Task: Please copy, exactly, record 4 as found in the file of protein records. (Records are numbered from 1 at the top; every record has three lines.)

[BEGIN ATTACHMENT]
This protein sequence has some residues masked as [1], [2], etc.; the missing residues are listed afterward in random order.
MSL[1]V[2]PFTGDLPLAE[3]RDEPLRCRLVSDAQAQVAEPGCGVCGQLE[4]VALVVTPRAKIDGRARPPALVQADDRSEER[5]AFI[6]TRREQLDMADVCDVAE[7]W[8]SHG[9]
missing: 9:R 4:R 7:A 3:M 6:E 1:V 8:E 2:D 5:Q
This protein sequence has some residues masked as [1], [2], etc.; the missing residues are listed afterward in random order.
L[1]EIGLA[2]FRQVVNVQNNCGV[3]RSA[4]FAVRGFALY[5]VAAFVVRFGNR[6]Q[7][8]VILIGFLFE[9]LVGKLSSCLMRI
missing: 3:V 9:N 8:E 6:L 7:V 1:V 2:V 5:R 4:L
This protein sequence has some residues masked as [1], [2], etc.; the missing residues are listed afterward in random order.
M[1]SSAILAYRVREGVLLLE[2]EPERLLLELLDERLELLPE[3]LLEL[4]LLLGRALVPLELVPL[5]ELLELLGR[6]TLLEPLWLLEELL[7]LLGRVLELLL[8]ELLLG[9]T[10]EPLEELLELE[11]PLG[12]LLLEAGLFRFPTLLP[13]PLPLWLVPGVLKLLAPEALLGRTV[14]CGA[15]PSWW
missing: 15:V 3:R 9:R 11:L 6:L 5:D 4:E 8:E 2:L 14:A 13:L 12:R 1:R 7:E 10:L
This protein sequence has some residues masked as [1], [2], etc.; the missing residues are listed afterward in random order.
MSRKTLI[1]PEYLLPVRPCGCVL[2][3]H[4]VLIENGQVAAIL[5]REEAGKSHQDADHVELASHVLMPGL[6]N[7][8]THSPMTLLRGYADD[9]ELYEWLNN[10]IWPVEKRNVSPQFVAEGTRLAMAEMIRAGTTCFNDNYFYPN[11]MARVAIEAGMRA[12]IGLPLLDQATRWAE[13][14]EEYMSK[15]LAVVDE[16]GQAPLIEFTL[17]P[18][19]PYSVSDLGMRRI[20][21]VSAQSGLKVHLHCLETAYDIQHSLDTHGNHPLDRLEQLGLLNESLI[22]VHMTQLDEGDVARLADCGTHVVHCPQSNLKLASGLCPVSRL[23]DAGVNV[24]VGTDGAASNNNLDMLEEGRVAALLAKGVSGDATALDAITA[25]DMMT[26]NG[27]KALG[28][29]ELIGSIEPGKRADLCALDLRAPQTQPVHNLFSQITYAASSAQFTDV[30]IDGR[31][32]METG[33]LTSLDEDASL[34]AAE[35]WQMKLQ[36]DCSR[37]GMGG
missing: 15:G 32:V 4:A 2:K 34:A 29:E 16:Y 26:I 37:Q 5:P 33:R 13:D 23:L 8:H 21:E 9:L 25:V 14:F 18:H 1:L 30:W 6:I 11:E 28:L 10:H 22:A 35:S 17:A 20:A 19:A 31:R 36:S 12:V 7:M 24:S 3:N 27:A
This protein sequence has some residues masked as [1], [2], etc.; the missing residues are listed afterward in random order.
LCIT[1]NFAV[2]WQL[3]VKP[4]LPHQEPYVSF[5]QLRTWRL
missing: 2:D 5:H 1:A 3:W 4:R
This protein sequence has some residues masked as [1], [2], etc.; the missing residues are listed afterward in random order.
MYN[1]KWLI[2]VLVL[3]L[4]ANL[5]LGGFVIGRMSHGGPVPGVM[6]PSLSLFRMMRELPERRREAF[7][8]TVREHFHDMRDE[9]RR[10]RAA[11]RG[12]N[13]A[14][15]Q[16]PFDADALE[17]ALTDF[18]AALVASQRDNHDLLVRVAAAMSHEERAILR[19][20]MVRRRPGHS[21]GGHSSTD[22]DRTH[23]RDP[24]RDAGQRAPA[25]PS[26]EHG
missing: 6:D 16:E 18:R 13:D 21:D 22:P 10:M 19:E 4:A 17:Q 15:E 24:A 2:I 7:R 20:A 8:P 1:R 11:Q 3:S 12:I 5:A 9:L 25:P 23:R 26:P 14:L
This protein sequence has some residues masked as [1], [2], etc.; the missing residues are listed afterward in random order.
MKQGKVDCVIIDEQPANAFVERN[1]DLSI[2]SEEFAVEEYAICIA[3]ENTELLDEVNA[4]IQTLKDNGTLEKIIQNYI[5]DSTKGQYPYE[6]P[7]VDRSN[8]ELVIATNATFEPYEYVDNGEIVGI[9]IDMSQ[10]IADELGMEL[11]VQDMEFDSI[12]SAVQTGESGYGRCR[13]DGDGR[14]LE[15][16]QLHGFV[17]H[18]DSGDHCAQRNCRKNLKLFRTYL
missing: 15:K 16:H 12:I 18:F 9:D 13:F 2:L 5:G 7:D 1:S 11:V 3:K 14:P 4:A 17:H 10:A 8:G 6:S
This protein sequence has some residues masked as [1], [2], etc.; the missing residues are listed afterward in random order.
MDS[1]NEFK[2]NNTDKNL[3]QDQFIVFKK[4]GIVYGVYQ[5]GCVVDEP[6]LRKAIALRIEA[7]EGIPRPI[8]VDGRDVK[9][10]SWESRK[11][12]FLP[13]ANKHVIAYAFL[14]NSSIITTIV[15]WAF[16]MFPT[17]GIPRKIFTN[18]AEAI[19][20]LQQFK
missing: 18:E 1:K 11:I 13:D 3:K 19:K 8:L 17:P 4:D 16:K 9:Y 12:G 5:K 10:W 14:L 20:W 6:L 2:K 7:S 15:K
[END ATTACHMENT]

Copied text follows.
This protein sequence has some residues masked as [1], [2], etc.; the missing residues are listed afterward in random order.
MSRKTLI[1]PEYLLPVRPCGCVL[2][3]H[4]VLIENGQVAAIL[5]REEAGKSHQDADHVELASHVLMPGL[6]N[7][8]THSPMTLLRGYADD[9]ELYEWLNN[10]IWPVEKRNVSPQFVAEGTRLAMAEMIRAGTTCFNDNYFYPN[11]MARVAIEAGMRA[12]IGLPLLDQATRWAE[13][14]EEYMSK[15]LAVVDE[16]GQAPLIEFTL[17]P[18][19]PYSVSDLGMRRI[20][21]VSAQSGLKVHLHCLETAYDIQHSLDTHGNHPLDRLEQLGLLNESLI[22]VHMTQLDEGDVARLADCGTHVVHCPQSNLKLASGLCPVSRL[23]DAGVNV[24]VGTDGAASNNNLDMLEEGRVAALLAKGVSGDATALDAITA[25]DMMT[26]NG[27]KALG[28][29]ELIGSIEPGKRADLCALDLRAPQTQPVHNLFSQITYAASSAQFTDV[30]IDGR[31][32]METG[33]LTSLDEDASL[34]AAE[35]WQMKLQ[36]DCSR[37]GMGG
missing: 15:G 32:V 4:A 2:K 34:A 29:E 16:Y 26:I 37:Q 5:P 33:R 13:D 23:L 8:H 21:E 9:L 25:V 14:F 18:H 1:L 30:W 6:I 11:E 28:L 10:H 22:A 35:S 17:A 20:A 19:A 31:R 36:S 12:V 7:M 24:S 3:N 27:A